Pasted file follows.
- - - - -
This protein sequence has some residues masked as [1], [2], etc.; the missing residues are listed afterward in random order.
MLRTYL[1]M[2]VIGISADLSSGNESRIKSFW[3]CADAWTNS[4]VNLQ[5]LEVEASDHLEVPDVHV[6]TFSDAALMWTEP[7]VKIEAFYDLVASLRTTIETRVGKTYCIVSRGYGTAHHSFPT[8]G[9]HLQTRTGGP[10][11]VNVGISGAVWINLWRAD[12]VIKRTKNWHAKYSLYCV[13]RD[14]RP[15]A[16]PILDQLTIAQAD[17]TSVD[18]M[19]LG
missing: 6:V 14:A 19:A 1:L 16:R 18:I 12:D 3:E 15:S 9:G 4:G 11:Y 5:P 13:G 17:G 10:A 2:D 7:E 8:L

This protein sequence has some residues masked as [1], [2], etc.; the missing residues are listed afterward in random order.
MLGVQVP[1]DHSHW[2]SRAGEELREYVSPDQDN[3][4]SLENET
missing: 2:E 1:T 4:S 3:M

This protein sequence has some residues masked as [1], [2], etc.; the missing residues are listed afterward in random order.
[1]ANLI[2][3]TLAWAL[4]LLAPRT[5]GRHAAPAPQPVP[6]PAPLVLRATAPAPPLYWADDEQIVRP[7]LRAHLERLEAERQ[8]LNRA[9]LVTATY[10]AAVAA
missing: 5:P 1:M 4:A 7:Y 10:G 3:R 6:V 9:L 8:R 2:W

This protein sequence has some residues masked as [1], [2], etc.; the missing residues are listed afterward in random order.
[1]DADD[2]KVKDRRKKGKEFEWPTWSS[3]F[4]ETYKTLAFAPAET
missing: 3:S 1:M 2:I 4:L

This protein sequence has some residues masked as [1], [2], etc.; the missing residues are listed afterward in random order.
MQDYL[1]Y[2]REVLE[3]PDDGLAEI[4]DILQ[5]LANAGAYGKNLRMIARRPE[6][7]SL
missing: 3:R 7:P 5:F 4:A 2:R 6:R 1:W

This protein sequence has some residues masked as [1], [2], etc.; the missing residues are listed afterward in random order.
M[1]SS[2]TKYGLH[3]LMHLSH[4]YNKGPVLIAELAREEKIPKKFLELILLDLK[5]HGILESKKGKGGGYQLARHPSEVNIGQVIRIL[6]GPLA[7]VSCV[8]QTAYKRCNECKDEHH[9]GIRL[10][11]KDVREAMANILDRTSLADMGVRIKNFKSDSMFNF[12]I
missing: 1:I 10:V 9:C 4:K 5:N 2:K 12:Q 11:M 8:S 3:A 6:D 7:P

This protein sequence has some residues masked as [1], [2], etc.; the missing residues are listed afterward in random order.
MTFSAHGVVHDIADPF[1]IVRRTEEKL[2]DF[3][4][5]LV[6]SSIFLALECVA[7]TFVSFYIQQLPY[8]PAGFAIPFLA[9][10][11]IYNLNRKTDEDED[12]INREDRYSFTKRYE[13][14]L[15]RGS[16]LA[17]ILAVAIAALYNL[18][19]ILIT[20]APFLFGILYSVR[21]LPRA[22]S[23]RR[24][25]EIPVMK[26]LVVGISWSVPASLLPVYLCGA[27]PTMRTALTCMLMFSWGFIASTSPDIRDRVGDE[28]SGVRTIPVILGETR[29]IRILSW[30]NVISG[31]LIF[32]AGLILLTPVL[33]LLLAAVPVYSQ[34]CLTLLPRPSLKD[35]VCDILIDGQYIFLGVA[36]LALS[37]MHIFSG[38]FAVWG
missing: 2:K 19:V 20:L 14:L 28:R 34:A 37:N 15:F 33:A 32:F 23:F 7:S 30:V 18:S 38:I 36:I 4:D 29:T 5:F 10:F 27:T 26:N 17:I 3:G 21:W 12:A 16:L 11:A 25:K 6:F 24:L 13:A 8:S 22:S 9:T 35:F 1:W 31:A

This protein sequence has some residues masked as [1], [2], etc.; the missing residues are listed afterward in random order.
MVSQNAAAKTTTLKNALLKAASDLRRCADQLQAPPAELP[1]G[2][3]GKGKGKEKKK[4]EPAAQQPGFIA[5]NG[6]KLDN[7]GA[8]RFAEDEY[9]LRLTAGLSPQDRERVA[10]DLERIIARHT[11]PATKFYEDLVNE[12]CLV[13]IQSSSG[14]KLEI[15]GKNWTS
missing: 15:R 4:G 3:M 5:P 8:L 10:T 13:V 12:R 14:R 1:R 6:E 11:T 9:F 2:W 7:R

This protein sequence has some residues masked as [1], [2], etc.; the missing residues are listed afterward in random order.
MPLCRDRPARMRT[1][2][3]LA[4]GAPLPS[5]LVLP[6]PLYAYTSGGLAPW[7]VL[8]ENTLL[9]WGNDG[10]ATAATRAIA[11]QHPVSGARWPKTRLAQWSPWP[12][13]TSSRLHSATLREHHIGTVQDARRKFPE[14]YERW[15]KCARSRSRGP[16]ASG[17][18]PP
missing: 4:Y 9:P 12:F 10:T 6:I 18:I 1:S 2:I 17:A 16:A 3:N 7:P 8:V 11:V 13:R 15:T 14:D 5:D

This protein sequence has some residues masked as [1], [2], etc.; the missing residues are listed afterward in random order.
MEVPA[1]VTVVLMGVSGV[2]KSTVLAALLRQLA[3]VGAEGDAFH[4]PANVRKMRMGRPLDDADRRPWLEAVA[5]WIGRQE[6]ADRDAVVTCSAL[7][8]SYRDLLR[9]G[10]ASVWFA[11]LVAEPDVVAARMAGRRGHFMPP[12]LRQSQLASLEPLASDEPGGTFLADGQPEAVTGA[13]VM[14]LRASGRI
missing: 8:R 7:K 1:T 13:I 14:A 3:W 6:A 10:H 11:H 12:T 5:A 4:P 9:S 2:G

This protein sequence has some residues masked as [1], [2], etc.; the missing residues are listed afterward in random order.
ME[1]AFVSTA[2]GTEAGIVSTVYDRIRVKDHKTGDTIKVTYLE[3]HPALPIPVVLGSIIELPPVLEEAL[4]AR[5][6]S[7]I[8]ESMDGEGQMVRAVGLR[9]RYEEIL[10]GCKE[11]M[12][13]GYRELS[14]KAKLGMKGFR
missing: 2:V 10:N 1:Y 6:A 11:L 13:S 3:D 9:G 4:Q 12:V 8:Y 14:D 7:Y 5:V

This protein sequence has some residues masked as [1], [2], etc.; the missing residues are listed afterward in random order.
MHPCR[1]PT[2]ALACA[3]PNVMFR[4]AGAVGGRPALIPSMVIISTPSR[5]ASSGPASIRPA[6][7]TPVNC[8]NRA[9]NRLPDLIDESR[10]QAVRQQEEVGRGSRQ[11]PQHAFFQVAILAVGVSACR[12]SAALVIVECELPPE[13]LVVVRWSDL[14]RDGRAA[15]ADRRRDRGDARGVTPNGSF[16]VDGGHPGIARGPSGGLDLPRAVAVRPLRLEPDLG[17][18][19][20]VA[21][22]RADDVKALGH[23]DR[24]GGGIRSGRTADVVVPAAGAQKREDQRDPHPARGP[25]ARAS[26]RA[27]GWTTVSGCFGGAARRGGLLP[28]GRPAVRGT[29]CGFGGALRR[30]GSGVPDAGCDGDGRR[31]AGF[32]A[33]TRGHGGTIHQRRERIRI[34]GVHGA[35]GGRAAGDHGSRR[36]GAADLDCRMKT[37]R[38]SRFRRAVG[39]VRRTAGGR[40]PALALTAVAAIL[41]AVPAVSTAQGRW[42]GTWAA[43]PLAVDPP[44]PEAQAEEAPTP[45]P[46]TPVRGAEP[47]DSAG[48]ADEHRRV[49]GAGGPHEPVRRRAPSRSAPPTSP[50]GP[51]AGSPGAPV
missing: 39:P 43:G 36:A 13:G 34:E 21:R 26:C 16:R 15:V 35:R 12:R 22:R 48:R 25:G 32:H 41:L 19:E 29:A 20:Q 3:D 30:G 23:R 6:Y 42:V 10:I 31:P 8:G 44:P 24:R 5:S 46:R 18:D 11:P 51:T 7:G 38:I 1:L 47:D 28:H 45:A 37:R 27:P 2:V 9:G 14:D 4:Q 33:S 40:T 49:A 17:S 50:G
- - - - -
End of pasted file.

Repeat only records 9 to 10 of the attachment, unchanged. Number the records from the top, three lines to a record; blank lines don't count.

This protein sequence has some residues masked as [1], [2], etc.; the missing residues are listed afterward in random order.
MPLCRDRPARMRT[1][2][3]LA[4]GAPLPS[5]LVLP[6]PLYAYTSGGLAPW[7]VL[8]ENTLL[9]WGNDG[10]ATAATRAIA[11]QHPVSGARWPKTRLAQWSPWP[12][13]TSSRLHSATLREHHIGTVQDARRKFPE[14]YERW[15]KCARSRSRGP[16]ASG[17][18]PP
missing: 4:Y 9:P 12:F 10:T 6:I 18:I 1:S 2:I 17:A 16:A 3:N 7:P 8:V 11:V 13:R 15:T 14:D 5:D

This protein sequence has some residues masked as [1], [2], etc.; the missing residues are listed afterward in random order.
MEVPA[1]VTVVLMGVSGV[2]KSTVLAALLRQLA[3]VGAEGDAFH[4]PANVRKMRMGRPLDDADRRPWLEAVA[5]WIGRQE[6]ADRDAVVTCSAL[7][8]SYRDLLR[9]G[10]ASVWFA[11]LVAEPDVVAARMAGRRGHFMPP[12]LRQSQLASLEPLASDEPGGTFLADGQPEAVTGA[13]VM[14]LRASGRI
missing: 8:R 7:K 1:T 13:I 14:A 3:W 6:A 10:H 11:H 12:T 5:A 4:P 9:S 2:G